Earlier, I summarized the journey this congregation took to plan, build and pay for the new Fellowship Hall. In it, you exemplified our scripture for today. First, you heard and felt the heavy weight of Ted Frost’s caution. He thought this project might be too much for the size of this congregation. A little congregation had dreamed a big dream. But you decided to take it on anyhow. To do so you had to raise a significant amount of money before construction. You got it done. Hard earned cash from family budgets appeared. Projects to raise more funds ensued. A number of members committed themselves to a five-year pledge. You kept momentum and focus over a five-year pledge period. You solved many of the conflicts that building projects inspire. You prayed for God’s grace and support along the way. And it happened. To say it differently, you laid aside differences of opinion and put a few things on the back burner at home for the sake of the church to get it done. You persevered when the costs ran higher than expected. Church and community have taken advantage of this resource. Community classes, senior fellowship, family movie nights, fifth quarter class for the community, youth classes, Sunday school and Zumba classes. Hallelujah and thank you Jesus!
Finally, running the race set before us with perseverance means little if we are not “looking to Jesus the pioneer and perfecter of our faith.” This is no critique of Rahab, Moses, Mary, Elizabeth, Paul, Peter and a host of others. We celebrate and are inspired by them. But they are not Jesus. Jesus alone is the pioneer and the perfecter of our faith. Ministry is not about us; it’s about him and the things we achieve on God’s behalf.
That is what he tells the mother of James and John. He will not do her a favor. Seating her two sons beside him in seats of glory is not his to give. Christ focuses her mind on the heart of his ministry on earth. Our Lord tells the mother and James and John his ministry is not about her sons. Matthew 20:28 says Jesus came “not to be served but to serve and to give his life as a ransom for many.” The best race to run for Christ is stated clearly in your mission statement. It says; Our mission is to serve Christ through serving others. If you achieve what’s captured in those nine words, you’ll cross God’s finish line in flying colors. It’s easier said than done.
I read a few historical tidbits about your town on the Internet. (I know. I know. Everything we read on the Internet is not true.) Roanoke was born in 1874. Coal mining was big in that day. According to the Internet, Jumbo or Mt. Jumbo is a present reminder of this ancient past. Furthermore, the article identified an act of Mother Nature that is typical in these parts. Ft. Smith, Arkansas, my hometown, is in Tornado Alley; so is Roanoke, Illinois. Over 90 historical tornado incidents have been recorded in this area. So you’ve had to be in mission to persons left homeless and/or hungry whenever those events have occurred. Maybe you haven’t waited for some catastrophic act of Mother Nature; you’ve fed the hungry, clothed the naked, visited the prisoner, and welcomed the stranger on a weekly basis. Perhaps, you’ve served whoever walked through your doors through worship, marriages, baptisms, funerals because that is what church’s do. I celebrated Pete Hughes for collecting money to provide reading glasses for the Russian Church, thousands of miles away. Thousands of miles away, you are serving others. I hope you’ll be ready to serve the smallest constituencies in Roanoke if they ever walk through your doors. Out of a population of 2,000 people, your 2010 stats list 13 African-Americans, 22 Hispanic, 0 Asian and 10 Native American. To run the race most effectively, we have to reflect the mentality of our Lord in Luke 20:28. “He came not to be served but to serve” and “to give his life as a ransom for all.”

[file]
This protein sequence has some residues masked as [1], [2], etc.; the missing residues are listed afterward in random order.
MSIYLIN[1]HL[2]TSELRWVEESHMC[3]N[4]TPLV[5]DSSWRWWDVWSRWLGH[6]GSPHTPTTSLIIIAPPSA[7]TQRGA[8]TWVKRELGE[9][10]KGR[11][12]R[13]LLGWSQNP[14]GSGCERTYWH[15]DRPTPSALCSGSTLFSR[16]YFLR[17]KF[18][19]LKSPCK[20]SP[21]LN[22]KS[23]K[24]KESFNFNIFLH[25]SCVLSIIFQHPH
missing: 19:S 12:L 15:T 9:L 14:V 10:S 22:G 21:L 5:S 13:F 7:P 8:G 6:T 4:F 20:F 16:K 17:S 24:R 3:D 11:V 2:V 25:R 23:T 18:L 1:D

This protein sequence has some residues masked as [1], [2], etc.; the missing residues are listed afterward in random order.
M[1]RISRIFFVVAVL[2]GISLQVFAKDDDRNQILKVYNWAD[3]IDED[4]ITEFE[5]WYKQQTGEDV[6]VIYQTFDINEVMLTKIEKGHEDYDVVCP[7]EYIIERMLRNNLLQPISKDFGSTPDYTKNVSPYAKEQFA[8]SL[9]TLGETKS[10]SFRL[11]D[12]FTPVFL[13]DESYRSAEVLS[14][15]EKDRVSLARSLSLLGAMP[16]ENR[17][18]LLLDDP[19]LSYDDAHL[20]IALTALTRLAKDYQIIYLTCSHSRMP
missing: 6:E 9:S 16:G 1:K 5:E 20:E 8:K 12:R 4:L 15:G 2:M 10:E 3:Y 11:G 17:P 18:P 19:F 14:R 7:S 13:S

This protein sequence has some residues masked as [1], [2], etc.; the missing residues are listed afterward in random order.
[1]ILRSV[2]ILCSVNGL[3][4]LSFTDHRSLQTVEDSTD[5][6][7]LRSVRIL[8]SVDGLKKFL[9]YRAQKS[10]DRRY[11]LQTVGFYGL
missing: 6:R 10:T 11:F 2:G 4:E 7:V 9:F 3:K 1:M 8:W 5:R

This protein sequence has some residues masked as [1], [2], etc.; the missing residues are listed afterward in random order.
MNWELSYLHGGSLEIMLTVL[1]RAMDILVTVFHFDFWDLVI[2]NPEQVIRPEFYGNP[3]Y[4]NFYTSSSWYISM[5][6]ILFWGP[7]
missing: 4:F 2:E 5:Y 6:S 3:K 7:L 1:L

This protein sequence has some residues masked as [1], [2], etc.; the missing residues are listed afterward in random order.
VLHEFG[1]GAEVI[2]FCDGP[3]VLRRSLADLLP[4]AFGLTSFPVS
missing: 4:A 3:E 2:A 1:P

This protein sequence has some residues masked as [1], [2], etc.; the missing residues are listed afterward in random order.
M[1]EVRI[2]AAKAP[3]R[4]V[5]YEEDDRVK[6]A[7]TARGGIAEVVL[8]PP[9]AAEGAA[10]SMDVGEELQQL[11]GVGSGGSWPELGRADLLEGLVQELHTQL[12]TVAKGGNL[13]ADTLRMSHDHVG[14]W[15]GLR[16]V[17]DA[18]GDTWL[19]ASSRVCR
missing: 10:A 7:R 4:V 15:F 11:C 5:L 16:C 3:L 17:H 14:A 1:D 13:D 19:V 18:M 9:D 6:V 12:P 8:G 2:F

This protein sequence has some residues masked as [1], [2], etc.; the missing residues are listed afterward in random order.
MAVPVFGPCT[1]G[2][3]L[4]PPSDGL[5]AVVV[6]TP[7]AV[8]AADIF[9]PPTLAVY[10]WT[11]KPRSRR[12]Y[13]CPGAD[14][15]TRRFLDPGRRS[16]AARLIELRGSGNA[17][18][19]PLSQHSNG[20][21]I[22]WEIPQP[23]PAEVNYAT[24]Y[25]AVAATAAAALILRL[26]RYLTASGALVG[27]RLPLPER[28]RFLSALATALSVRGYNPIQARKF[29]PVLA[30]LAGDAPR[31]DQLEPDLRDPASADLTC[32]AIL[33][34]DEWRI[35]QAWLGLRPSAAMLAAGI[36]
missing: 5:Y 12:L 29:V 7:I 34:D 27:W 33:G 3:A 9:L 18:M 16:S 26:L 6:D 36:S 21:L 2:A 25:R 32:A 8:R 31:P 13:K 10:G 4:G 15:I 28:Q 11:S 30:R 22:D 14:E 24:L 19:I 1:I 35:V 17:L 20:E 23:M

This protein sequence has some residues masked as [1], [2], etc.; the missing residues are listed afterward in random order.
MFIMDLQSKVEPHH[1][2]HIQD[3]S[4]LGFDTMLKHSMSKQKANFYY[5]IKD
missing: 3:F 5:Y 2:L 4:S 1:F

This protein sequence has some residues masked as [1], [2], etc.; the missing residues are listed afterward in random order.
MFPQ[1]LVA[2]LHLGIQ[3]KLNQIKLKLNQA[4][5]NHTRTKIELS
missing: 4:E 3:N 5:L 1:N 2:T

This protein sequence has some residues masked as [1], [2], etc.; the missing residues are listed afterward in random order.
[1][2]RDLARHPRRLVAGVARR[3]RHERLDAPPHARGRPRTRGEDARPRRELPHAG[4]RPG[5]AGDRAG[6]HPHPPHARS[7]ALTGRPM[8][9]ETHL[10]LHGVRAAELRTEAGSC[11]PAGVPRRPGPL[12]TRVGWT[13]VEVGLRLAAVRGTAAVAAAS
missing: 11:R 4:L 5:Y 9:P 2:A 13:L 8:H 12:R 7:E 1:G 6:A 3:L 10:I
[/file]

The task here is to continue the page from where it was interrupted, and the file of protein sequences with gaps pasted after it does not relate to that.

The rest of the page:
Friday afternoon, my wife and I went to see a movie entitled The Butler. Forest Whitaker and Oprah Winfrey starred in the movie. It was moving and captivating.The movie told the story of Eugene Allen, a butler who served in the White House for 34 years in obscurity. As a butler, Allen was instructed to live by the mantra “the room ought to feel empty when you’re in it.” Allen worked for and served eight presidential administrations from Harry Truman to Ronald Reagan. Someone might ask the question, why make a movie about a butler? Allen died in 2010. Why are we hearing about him now? All butlers are required to do is “answer the door, be in charge of serving food and drinks, and entertaining guests both domestic and foreign, and cater to the wishes and specifications.” Presidents,inventors, movie stars, the Jackie Robinsons, Martin Luther King, Jr.’s and the Mother Teresa’s ought to be the ones acknowledged by the world, isn’t that right? Not necessarily. Jesus happened upon a discussion his disciples were having about who is the greatest. Our Lord informed the disciples that he or she who wishes to be greatest of all must be “servant of all.” Through serving others, namely leaders from around the world, Eugene served Christ and became famous by Jesus’ standards. Somebody who witnessed Allen’s servanthood in the White House finally told it to the world. To run the race effectively Roanoke UMC, you have to serve others, just like Jesus. Amen.